FORT LAUDERDALE, Fla. — Being selfish isn’t in T.J. Edwards’ nature. The Wisconsin linebacker isn’t a big fan of talking about himself, and that’s made the last month or so a bit difficult considering almost every session with the media includes questions about his future — will he return for his senior year or make himself available for the 2018 NFL Draft? Those questions came up again Thursday morning in advance of the Badgers taking on Miami in the Orange Bowl.
“It’s hard for me to be selfish and think about me in an important time like this. I want to focus…on this week only,” Edwards said. “It’s exciting time to think about things like [the NFL], but at the end of the day, we’ve got a very big game at hand.”
They do. Wisconsin is trying to get win No. 13, which would be the most in school history, and potentially finish in the top-5 of the AP Top 25 rankings for the first time since 1999.
Yet, it’s impossible to ignore the decision Edwards and several other teammates are debating a little less than three weeks before the deadline to declare. And while Edwards says he’s trying not to focus on it, he’s certainly put time into it, even talking with former Wisconsin linebacker T.J. Watt, who bypassed his senior year and was a late first-round pick of the Pittsburgh Steelers last April.
“He’s been very huge for me, just [telling me to go with] your gut feeling and [about] doing what’s best for you and your family,” Edwards said of Watt’s advice. “You have to make that decision for you. Like I said before, it’s very weird for me to be selfish and think about me. It’s been tough, but it’s awesome to even be able to think about the NFL, so I’ll take it.”
Edwards, like most underclassmen, submitted his paperwork to the draft advisory committee, which conducts research on a player and determines whether he’s a first-round pick, second-round pick or that he should go back to school. For Edwards, who was a finalist for the Butkus Award (best linebacker) and a first-team All-Big Ten selection, it was the latter.
“I didn’t expect to get a first- or second-round grade to be honest with you,” Edwards said. “I think the biggest thing is everyone is just questioning my speed. That’s kind of the biggest thing I’ve heard. They want to see me run and things like that.”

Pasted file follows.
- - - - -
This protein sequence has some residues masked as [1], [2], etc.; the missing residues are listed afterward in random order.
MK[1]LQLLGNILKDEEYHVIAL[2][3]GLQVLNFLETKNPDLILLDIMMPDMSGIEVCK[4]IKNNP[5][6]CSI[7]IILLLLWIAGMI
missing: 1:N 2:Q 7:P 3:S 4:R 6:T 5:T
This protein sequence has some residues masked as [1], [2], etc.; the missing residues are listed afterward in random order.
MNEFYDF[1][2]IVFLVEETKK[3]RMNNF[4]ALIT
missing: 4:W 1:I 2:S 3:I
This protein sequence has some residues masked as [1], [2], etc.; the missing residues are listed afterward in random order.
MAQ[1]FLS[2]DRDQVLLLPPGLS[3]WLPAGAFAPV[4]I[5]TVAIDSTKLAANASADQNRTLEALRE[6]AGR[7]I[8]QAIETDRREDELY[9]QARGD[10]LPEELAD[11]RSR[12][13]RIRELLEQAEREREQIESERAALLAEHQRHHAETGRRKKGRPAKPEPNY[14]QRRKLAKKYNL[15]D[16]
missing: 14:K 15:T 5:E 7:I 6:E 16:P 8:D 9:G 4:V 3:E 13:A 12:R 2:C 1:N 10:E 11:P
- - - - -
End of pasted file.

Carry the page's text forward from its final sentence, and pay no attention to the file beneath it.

But it’s not just the draft advisory committee Edwards is relying on. Wisconsin’s coaching staff, including head coach Paul Chryst, have connections throughout the NFL and are able to get opinions they trust on players like Edwards.
“Coach Chryst has been really good with all of us,” Edwards said. “Conversations with me, just giving me very good information. I think he’s a guy that truly cares about us. I don’t think he would ever lead us astray.”
There also has to be, somewhere in the decision making process, a little voice inside Edwards’ head that is reminding him what happened the last two years to one of his best friends on the team — fellow linebacker Jack Cichy. A pair of season-ending injuries led to his draft stock plummeting, and he’ll likely have to fight for a job as an undrafted free agent next season.
“It’s definitely a huge thing that goes into it,” said Edwards, who missed most of fall camp in 2015 with a foot injury and missed all of fall camp and the first game of 2016 after breaking his foot. “It’s a reality. You put that into your brain and take that into account as well.”
No matter what, the decision, which Edwards hopes to make quickly after the Orange Bowl, is one that will have come with intense research and plenty of soul searching over all the different factors in play.
“That’s the hard part,” Edwards said. “That’s why I’m saying I’m still on the fence just because there are so many things that go into it. It’s kind of tough.”